How wide can OSU cast coaching search net?

THIS IS HOW these things go. In the early days of a coaching search, one guy is identified more than anyone else as the school's top candidate, usually through anonymous sourcing. For Oregon State, that guy is Ben Howland. But who else might be on the Beaver radar? Here are six other candidates to keep an eye on...

But first, let's talk about Ben Howland.

Bob De Carolis said during Monday's news conference that he wouldn't respond to speculation regarding coaching candidates. That hasn't slowed down the media at all, many of whom have reported Howland is De Carolis' top choice.

Had the move to fire Craig Robinson been made after the season, some six weeks ago, this would have seemed like a non-starter. Howland was the hot coaching candidate out there and was said to be thoroughly uninterested in taking over a rebuilding job like the one at Oregon State. Indeed, he was far more interested in Marquette, Missouri or Tennessee.

But all three of those schools went in a different direction. And until Monday's news conference in Corvallis, it appeared Howland would sit out another year. But Howland wants to get back into coaching now, not nest year. And considering a rebuilding job, but in the Pac-12, may have changed his thinking.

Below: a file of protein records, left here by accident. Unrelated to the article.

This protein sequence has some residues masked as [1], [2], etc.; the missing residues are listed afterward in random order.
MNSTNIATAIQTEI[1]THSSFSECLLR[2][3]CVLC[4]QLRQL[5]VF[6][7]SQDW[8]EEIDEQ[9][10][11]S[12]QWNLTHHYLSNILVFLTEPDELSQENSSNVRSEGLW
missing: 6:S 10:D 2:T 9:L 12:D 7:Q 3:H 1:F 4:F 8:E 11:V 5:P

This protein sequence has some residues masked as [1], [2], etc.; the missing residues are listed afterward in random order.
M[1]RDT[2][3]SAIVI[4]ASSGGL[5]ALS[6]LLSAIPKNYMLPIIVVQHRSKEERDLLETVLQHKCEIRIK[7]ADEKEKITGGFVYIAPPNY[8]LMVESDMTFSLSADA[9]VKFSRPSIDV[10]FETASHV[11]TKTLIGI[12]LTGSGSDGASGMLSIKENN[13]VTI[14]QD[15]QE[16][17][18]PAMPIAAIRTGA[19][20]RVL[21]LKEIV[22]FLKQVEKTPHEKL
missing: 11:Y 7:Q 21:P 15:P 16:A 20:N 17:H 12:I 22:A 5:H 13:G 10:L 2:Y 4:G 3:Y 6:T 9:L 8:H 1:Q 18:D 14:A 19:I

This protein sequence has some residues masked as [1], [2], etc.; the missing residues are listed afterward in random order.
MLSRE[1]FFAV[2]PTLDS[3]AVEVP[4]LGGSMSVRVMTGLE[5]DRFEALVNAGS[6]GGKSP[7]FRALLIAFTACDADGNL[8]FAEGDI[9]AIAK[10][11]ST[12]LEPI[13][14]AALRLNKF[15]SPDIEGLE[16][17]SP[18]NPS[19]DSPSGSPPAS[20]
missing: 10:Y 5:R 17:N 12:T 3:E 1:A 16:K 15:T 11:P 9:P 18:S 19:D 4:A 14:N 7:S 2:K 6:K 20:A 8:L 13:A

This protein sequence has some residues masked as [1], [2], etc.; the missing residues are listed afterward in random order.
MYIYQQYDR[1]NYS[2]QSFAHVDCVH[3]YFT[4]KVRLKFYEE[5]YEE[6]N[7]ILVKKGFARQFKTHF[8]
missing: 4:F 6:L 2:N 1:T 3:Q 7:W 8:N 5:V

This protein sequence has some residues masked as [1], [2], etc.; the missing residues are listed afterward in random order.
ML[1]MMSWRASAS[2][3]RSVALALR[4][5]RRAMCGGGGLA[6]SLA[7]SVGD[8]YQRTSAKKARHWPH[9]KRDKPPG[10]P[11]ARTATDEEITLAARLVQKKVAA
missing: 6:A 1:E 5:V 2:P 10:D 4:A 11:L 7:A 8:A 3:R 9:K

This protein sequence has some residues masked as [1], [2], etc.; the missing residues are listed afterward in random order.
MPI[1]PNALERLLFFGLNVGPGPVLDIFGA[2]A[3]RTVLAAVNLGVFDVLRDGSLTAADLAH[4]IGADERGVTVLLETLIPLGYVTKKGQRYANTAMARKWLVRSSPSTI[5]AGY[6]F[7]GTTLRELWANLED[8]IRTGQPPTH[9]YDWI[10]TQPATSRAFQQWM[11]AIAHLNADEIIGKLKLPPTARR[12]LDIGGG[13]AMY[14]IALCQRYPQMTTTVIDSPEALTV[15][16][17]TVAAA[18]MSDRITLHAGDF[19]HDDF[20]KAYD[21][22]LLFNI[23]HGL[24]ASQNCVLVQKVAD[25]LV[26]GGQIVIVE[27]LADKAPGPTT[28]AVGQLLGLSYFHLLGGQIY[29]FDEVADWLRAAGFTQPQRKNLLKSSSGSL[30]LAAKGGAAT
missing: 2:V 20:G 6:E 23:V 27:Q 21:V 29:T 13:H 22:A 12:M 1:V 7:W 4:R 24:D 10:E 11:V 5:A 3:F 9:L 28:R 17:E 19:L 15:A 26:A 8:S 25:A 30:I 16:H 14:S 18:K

Maybe he just wants to talk. Maybe he just doesn't want to say no without considering all the angles. Maybe it's still a long shot for Howland to come to Corvallis.

If OSU feels comfortable Howland won't bolt in the near future, and if Howland feels comfortable he can turn the Beavs into a winning program, and if the money can be worked out, this could happen.

But that's also a lot of ifs. And time and time again in a coaching search, we've seen a guy who is reported to be all but hired, and then not end up being the guy.

So who else might Oregon State be looking at?

Here are six people we believe could be logical candidates to be the next basketball coach at Oregon State. Three are sitting head coaches at lower-tier conferences, and three are assistant coaches at top programs and have roots in the Northwest.

Kenny Payne, age 47. In his fourth year as an assistant at Kentucky following six years as an assistant under Ernie Kent at Oregon. Won national title as a player at Louisville in 1986, and played four seasons in the NBA and one in the CBA in Washington State with the Tri-City Chinook. A native of Laurel, Miss.
Case for: Knows the Pac-12. Is highly regarded nationally as a recruiter, and widely thought to be a prime candidate to extend John Calipari's long tree of assistants becoming college head coaches. NBA background enticing to recruits.
Case against: No head-coaching experience.
Highly intriguing. Straight from the biggest of the big time, has a Pac-10 background, NBA chops, ready to prove himself as main guy.

Travis DeCuire, age 42. Completed his sixth season as an assistant to Mike Montgomery at Cal and despite Monty's endorsement, he didn't get the Cal job and wasn't retained by the new coach. Previously spent five years at Old Dominion with Blaine Taylor. Was head coach of Green River College in Seattle and a successful AAU and prep coach (Sammamish High). Considered top notch at player development, particularly in tutoring point guards. A Mercer Island product and former all-league player at Montana.